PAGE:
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Got kicked twice last night, trying to load my horse.

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  • Does your horse ride backwards in the trailer if given the choice
  • WHY MY EYELASHES GEDING WITH

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    08-30-2012, 12:23 PM
  #11
Green Broke
Beau ..

The last thing I'm going to do is kick you again while you're down.

I understand being "gut kicked" sotospeak by a horse kicking you for the first time.. it will take the wind out of your sails for sure.

He's your horse, so ultimately the decision is yours. Just know that "sending him down the road" might be the easier thing in your mind, but it likely will end bad for the horse. It was never worth it to me for the couple hundred bucks the kill buyer will pay.

Putting him down (and shooting him is the quickest way) is a tough choice, but at least you know that he's not hurting, being mistreated, or taking that last trip to the kill pen.

What's done is done. What happens in the future is your decision.

Good luck today...
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    08-30-2012, 12:23 PM
  #12
Weanling
Its ok to have your feelings hurt, as im pretty sure it has happened at some point or another to every one of us. But I agree with what was said above, you need to let yourself calm down before making any rash decisions.

If he's been with you all these years and has been a good dependable horse, he deserves better than another fight into a trailer to be hauled to an auction, and end up god knows where..
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    08-30-2012, 12:34 PM
  #13
Started
Deserves better than an auction.. you run him and used him up and than will send him to slaughter. Put on your big girl panties and put a bullet in his head.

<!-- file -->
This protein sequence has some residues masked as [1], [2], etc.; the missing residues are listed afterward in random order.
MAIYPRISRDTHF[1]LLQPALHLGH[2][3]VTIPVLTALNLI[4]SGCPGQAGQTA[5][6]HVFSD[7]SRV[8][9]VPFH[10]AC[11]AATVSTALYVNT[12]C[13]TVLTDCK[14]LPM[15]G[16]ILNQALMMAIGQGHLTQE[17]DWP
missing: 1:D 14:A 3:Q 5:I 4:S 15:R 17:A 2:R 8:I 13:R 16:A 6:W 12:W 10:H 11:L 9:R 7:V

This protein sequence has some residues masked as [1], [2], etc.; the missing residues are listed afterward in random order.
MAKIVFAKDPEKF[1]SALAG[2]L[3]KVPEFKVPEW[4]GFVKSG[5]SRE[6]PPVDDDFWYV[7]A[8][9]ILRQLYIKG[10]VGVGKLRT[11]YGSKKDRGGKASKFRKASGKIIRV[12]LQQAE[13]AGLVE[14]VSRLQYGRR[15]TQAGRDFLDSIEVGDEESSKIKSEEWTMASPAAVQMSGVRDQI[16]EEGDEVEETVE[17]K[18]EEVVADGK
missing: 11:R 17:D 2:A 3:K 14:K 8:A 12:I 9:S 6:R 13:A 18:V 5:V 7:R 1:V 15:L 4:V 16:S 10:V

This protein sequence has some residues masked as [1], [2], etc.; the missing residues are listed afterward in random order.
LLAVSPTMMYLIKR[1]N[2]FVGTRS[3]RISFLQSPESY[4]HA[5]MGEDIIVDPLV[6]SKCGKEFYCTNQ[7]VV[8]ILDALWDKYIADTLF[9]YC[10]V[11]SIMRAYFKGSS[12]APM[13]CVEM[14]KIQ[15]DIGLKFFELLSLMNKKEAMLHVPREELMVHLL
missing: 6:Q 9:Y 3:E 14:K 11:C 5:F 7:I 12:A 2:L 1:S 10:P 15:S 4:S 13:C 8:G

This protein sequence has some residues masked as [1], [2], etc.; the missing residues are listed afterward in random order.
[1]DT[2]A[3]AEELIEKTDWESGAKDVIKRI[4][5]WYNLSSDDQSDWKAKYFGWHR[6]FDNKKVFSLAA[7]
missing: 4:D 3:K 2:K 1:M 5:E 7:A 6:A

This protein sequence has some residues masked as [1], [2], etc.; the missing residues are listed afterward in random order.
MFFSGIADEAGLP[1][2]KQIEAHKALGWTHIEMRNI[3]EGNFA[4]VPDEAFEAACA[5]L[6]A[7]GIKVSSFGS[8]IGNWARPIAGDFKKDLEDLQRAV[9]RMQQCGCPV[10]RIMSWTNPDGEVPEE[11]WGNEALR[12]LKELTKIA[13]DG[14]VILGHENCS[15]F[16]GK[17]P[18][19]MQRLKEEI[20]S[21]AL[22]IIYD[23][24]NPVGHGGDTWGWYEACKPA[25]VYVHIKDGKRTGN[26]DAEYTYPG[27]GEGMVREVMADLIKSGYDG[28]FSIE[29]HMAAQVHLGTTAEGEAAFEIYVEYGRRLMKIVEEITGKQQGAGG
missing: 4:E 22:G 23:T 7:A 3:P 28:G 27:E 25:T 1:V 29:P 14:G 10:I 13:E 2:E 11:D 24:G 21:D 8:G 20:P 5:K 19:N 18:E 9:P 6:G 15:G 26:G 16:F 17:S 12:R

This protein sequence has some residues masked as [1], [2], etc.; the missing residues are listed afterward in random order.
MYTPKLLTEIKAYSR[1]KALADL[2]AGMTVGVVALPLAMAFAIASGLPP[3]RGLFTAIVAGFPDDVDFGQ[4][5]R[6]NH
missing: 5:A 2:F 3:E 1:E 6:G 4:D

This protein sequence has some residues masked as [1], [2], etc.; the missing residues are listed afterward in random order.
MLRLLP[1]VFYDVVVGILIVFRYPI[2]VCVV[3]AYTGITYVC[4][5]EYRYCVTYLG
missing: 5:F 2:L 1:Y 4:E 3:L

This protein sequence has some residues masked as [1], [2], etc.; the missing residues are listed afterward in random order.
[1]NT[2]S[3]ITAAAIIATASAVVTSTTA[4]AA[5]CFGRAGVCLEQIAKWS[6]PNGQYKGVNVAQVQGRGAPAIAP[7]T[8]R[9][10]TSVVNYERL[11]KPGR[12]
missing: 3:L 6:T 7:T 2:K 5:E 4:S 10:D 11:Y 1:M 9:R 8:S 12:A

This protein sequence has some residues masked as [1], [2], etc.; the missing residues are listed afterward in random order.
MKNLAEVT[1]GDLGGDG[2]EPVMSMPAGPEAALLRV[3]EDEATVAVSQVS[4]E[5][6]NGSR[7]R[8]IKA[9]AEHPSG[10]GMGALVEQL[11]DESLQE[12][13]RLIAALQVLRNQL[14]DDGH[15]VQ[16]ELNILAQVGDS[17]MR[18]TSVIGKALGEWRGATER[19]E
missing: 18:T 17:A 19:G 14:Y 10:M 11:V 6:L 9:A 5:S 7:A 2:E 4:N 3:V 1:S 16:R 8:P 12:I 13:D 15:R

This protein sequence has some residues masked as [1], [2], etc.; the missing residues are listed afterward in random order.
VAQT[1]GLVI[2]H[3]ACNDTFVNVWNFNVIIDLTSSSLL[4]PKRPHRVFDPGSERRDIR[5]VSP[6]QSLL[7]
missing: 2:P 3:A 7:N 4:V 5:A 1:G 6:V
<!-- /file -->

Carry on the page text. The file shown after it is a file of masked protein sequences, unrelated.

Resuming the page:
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    08-30-2012, 12:39 PM
  #14
Green Broke
Well, Beau, I hardly know where to start with this.

So, I guess with the farrier first -- I must say this is the first time I've heard of a farrier that didn't make barn calls. I can see the argument for efficiency on his part but it does somehow seem counterproductive to providing a service saleable to clients.

Now, I sense you have some experience and knowledge with horses. You recognized that your horse had trailer loading issues in the past and that it had been four years since he had been in that type of trailer. Plus he has an arthritic leg (I believe it is harder for a horse to step into a trailer with a bad back leg than a bad front leg; also having the farrier holding the leg for trimming may have created additional discomfort). It is regrettable that the horse chose the course of action that he took but he did rather get set up to fail.

I hope now that you`ve had a chance to sleep on it and ponder where things went wrong that you`ll still keep him for his sake; do some trailer loading training with him; perhaps consider Bute in the future if he`s has to go in the trailer (for pain management); and when you get your new trailer, you may want to think about one with a ramp.

Good luck.
     
    08-30-2012, 12:40 PM
  #15
Super Moderator
loading

Well I'd rather have a horse euthanised on the yard than take it to a sale knowing it was going to end up in a kill pen which there is a (98% chance of him going.
If you get after a horse they will often lash out, you just have to learn to keep out of the way and be quick on your feet
My trailer has a rear tack section that easily comes out so the horses have a full width opening to go at.
The mare we bought last year knows how to load perfectly but also knows how to 'try it on' as she's obviously been successful in the past at doing that so every now and again she decides to have a game with us